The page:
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Doctor-Rating Websites

Doctor-Rating Websites Often Inaccurate

Topic: Doctor-Rating Websites Often Inaccurate

Many people rely on websites where patients can review their physicians to help them choose a doctor or assess their current provider, but the information on these sites can be misleading. A systematic literature review from the University of Buffalo found that many physician-rating websites (PRWs) include inaccurate information and data quality issues.

For the study, researchers looked at 49 literature papers regarding online patient-reported physician ratings and reviews. They implemented a conceptual data quality framework that was designed to analyze the PRW data grouped into four distinct categories:

  • Intrinsic data quality (accuracy, objectivity, believability, reputation)
  • Contextual data quality (value-added, relevancy, timeliness, completeness, appropriate amount of data)
  • Representational data quality (interpretability, ease of understanding, representational consistency, concise representation)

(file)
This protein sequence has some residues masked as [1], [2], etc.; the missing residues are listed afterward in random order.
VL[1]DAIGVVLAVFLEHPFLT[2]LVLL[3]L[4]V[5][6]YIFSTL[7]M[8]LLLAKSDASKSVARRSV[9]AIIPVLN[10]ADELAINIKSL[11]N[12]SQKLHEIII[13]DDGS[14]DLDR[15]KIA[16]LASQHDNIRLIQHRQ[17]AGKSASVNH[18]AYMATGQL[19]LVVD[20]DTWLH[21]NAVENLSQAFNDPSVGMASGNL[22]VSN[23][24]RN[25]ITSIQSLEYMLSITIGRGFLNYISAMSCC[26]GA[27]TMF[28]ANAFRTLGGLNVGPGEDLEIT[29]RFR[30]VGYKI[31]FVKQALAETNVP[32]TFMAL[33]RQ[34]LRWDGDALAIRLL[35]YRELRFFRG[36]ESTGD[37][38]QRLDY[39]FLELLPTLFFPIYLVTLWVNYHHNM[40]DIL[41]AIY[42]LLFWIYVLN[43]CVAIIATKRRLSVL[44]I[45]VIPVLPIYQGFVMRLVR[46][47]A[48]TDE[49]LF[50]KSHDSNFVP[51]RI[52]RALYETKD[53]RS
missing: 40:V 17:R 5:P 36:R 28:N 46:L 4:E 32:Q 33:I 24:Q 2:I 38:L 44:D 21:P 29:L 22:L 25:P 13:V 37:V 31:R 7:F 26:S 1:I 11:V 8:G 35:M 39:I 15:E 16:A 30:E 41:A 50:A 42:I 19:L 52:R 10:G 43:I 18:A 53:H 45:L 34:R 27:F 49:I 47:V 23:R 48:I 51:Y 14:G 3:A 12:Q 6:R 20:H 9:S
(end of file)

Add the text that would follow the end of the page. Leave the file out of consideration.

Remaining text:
• Accessibility data quality (accessibility, access security)

The researchers found that 53% of the sites contained intrinsic data quality errors (accuracy, objectivity, reputation, and believability), and 61% presented contextual data quality issues (relevance, value addition, timeliness, and completeness).1

There were also other problems, such as system interfaces that were not easy to understand, as well as questionable security and safety of data.

“There needs to be stricter rules,” Pavankumar Mulgund, PhD, lead author, clinical assistant professor of management science and systems at the University at Buffalo School Of Management, tells Verywell. “We need to avoid anonymous ratings, reveal their business models and source of revenue to the end-users, and flag and remove potentially fake reviews by making use of data science and AI.”

Topic Discussed: Doctor-Rating Websites Often Inaccurate

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